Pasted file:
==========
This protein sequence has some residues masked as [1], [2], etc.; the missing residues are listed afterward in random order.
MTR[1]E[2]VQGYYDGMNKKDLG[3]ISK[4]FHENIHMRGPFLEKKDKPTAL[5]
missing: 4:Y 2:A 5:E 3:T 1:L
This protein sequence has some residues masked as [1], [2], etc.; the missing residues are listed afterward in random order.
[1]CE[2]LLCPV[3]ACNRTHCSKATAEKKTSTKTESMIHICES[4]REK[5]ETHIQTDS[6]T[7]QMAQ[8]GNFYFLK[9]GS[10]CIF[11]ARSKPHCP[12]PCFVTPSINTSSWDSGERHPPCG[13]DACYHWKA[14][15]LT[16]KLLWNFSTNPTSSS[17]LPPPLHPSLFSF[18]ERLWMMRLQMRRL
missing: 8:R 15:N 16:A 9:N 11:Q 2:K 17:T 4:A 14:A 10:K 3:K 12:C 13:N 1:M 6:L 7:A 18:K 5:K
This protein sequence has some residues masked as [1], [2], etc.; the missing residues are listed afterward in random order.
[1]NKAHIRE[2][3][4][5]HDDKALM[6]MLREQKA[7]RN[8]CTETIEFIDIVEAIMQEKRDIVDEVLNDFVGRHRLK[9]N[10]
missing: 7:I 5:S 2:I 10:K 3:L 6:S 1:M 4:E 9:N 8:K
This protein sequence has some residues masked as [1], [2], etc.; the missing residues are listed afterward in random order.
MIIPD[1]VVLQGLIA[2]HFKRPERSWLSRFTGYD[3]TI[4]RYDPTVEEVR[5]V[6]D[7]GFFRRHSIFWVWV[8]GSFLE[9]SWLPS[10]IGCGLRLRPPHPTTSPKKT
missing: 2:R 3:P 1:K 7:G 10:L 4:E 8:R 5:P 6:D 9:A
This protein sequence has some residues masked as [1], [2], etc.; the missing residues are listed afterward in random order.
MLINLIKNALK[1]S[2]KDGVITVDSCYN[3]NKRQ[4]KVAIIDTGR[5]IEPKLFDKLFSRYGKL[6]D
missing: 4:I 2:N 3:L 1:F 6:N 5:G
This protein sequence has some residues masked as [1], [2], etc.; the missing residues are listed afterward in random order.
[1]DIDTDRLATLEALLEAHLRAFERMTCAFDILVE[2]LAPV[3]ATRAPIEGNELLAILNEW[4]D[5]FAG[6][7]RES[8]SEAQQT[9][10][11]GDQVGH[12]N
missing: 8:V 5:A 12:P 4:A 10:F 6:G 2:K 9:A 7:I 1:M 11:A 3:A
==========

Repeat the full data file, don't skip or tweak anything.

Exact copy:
This protein sequence has some residues masked as [1], [2], etc.; the missing residues are listed afterward in random order.
MTR[1]E[2]VQGYYDGMNKKDLG[3]ISK[4]FHENIHMRGPFLEKKDKPTAL[5]
missing: 4:Y 2:A 5:E 3:T 1:L
This protein sequence has some residues masked as [1], [2], etc.; the missing residues are listed afterward in random order.
[1]CE[2]LLCPV[3]ACNRTHCSKATAEKKTSTKTESMIHICES[4]REK[5]ETHIQTDS[6]T[7]QMAQ[8]GNFYFLK[9]GS[10]CIF[11]ARSKPHCP[12]PCFVTPSINTSSWDSGERHPPCG[13]DACYHWKA[14][15]LT[16]KLLWNFSTNPTSSS[17]LPPPLHPSLFSF[18]ERLWMMRLQMRRL
missing: 8:R 15:N 16:A 9:N 11:Q 2:K 17:T 4:A 14:A 10:K 3:K 12:C 13:N 1:M 6:L 7:A 18:K 5:K
This protein sequence has some residues masked as [1], [2], etc.; the missing residues are listed afterward in random order.
[1]NKAHIRE[2][3][4][5]HDDKALM[6]MLREQKA[7]RN[8]CTETIEFIDIVEAIMQEKRDIVDEVLNDFVGRHRLK[9]N[10]
missing: 7:I 5:S 2:I 10:K 3:L 6:S 1:M 4:E 9:N 8:K
This protein sequence has some residues masked as [1], [2], etc.; the missing residues are listed afterward in random order.
MIIPD[1]VVLQGLIA[2]HFKRPERSWLSRFTGYD[3]TI[4]RYDPTVEEVR[5]V[6]D[7]GFFRRHSIFWVWV[8]GSFLE[9]SWLPS[10]IGCGLRLRPPHPTTSPKKT
missing: 2:R 3:P 1:K 7:G 10:L 4:E 8:R 5:P 6:D 9:A
This protein sequence has some residues masked as [1], [2], etc.; the missing residues are listed afterward in random order.
MLINLIKNALK[1]S[2]KDGVITVDSCYN[3]NKRQ[4]KVAIIDTGR[5]IEPKLFDKLFSRYGKL[6]D
missing: 4:I 2:N 3:L 1:F 6:N 5:G
This protein sequence has some residues masked as [1], [2], etc.; the missing residues are listed afterward in random order.
[1]DIDTDRLATLEALLEAHLRAFERMTCAFDILVE[2]LAPV[3]ATRAPIEGNELLAILNEW[4]D[5]FAG[6][7]RES[8]SEAQQT[9][10][11]GDQVGH[12]N
missing: 8:V 5:A 12:P 4:A 10:F 6:G 2:K 9:A 7:I 1:M 11:A 3:A